The Biblical story of Job came to mind while sorting out my mother’s affairs. Job’s multiple griefs and ultimate restoration tell us that our finite minds cannot understand the complexity of life, death, or whatever lies between them. We must trust the Lord in whatever calamity or goodness comes forth. This revelation was like a pinhole of light into my soul, and healing began its slow journey.

Later, while listening to a Medieval Latin chant called Kyrie: Orbis Factor, and later still a heart-rending lament from a roughly 2,800-year-old poem—Psalm 53 in Aramaic by Archimandrite Serafim—tears flowed from my eyes, and a flood of emotions emerged like a river through a barren waste.

My soul had joined the cacophony of the ancients whose voices echoed hurt, loss, fragility, shame, and grief. In the end, I realized that I am never alone and rest uncomfortably in the sovereign hands of God.

Over the months, there were small and random kindnesses, like that of an old friend who’d gone through a similar journey of pain and loss. In a short message, she wrote, ‘I understand.’ The gently placed words penetrated my heart’s wounds and were an increment out of shame. The summer sun filtered through my window to wake me up every day, and the light sent a silent but comforting message. New friendships blossomed, and a few old ones renewed. My grandson sat on my lap and called me ‘Papa’ distinctly and affectionately. Life goes on, and the beauty of each day is a miracle.

Why did God not hear me? It is the wrong question. Prayer is a place of nakedness in an empty room where you realize who you are, how great and omnipotent the Lord is, and how small your footprint is in everything. This reprioritization gives one strength to engage in suffering. It is socially isolating and embarrassing to live as a hurting Christian rather than to seek acceptance in a world of fantasy and rejection. This spiritual framework gives us the strength to live, grapple, fight, negotiate, doubt, lament, cry, and accept. The way of faith is a long process that will not have closure in a day or even in months. In the end, the reward of such intense struggle is catharsis.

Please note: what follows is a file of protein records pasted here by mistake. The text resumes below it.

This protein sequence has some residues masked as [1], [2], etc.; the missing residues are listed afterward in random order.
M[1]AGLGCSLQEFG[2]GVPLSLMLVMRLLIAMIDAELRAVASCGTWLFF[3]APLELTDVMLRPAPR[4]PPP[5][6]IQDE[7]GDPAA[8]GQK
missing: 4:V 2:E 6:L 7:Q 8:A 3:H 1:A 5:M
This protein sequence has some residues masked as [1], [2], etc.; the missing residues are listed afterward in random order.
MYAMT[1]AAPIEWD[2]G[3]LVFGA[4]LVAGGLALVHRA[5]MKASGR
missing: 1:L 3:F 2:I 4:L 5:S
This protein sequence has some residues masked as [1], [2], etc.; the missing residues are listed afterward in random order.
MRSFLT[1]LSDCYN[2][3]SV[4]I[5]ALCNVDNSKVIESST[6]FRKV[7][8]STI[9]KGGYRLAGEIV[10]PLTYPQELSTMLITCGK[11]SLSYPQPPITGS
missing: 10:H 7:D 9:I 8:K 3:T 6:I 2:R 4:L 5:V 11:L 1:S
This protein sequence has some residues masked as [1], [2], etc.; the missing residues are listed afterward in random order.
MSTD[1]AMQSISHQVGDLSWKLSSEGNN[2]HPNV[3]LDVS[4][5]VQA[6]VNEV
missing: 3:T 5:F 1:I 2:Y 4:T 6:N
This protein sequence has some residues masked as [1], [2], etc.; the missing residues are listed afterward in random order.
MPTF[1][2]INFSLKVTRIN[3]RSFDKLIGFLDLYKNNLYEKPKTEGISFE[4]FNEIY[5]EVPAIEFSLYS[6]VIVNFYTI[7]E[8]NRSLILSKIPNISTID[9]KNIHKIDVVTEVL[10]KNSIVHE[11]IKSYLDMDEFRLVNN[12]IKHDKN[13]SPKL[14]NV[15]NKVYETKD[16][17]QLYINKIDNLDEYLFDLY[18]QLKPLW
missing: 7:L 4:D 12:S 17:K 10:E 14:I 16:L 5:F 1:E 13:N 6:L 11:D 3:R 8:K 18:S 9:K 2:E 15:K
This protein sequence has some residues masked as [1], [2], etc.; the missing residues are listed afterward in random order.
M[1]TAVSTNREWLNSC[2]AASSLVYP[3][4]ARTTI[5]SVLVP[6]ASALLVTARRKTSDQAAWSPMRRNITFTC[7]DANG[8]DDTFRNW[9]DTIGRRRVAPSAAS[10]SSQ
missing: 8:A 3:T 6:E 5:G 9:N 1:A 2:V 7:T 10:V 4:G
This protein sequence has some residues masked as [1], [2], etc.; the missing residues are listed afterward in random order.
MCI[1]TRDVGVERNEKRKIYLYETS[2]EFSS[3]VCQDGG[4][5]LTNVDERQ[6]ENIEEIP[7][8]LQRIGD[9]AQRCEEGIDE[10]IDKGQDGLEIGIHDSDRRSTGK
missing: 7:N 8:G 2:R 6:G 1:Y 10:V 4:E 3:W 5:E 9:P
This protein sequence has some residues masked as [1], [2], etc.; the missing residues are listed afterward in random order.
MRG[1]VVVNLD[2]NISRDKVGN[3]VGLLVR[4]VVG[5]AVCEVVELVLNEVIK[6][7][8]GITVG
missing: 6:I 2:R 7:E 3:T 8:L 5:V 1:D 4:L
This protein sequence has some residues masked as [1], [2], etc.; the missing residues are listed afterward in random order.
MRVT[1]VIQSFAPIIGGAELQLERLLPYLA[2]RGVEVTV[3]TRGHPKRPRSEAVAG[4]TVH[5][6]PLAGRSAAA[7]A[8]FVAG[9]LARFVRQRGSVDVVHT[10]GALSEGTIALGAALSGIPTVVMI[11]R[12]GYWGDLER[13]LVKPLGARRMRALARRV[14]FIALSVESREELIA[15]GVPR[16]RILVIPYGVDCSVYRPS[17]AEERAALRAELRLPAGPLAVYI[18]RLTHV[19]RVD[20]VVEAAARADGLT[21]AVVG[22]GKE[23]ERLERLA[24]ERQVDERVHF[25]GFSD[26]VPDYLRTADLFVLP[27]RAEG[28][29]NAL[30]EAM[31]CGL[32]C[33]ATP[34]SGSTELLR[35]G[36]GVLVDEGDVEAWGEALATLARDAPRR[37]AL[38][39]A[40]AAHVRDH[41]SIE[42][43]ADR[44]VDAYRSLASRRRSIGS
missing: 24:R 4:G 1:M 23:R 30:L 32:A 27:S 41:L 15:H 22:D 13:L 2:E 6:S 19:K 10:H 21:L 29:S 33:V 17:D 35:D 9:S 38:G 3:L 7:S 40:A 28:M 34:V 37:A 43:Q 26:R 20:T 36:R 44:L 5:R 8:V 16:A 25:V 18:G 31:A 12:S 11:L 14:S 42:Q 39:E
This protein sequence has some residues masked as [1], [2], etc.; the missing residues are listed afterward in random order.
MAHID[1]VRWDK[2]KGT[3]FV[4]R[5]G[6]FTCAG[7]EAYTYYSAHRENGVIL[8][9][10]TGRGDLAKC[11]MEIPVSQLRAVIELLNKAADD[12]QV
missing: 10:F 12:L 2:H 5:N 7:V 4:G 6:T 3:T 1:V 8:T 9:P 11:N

The Biblical Job was rewarded with greater wealth and long-sought children after his sojourn in tragedy, loss, and grief. Mine and the stories of anyone I know in grief have not concluded with such performative success. It is unnecessary. One emerges on the other side with a greater appreciation of life, of time spent with family and friends. These are moments to cherish and are much more valuable than gold or silver.”

Constructing and giving this answer has revived my soul, and the mirror has become a reflection without a distorted image. These realizations have been slow and hard-won in arriving, but they have shown me that my tenure as a zombie is nearing its end.

Sitting around a bonfire, when I hear my friends laugh, I join them. I sit with my children, see their smiles, and listen to their voices—a comfort of beautiful sounds and sights. At work, my banter, puns, one-liners, and heartfelt concern for others spontaneously arise without reservation. My pen’s inkwell, which was dry for almost two years, has new ink. Words are starting to flow from my fingers. My eyes are opening, my mouth can speak again, and my ears hear the voices of others without drowning in my pain.

New pictures are being hung on the walls now. I put the mirror away because it didn’t fit the decor. It is in the basement, but I don’t know where.

3 thoughts on “The Rehumanization of a Christian Zombie”

  1. WOW Charles. What a wonderful heartfelt piece. Thank you for inviting us into your experience which is rich both emotionally and intellectually. Your honesty and vulnerability allows both the sorrow and joy to speak deeply, poetically and authentically. I totally resonated with your line about study:

    “It is my highest form of worship. I love learning how ideas have been passed down and evolved over the centuries. This passion partly shapes my identity.”

    Glad your inkwell is full once again. Looking forward to reading more of your reflections.

  2. I couldn’t have said anything better than Bev Patterson here. I’ve known you, Charles, through our mutual collaboration on an academic project (with personal implications). But I’ve learned over the past few years that your experience goes beyond your extensive linguistic abilities and knowledge of patristic and other historical ecclesiastical resources. More recently still, I’ve seen you emerge from the depths of profound suffering and reflect on your experience with vulnerable honesty but also a sense of humor. Your response to the deck of cards that life has dealt you has been exemplary.

  3. Hi Charles. Linked In reminded me to look you up. This blog was superbly expressed and your learnings were most encouraging. May God continue to lead you and bless you richly.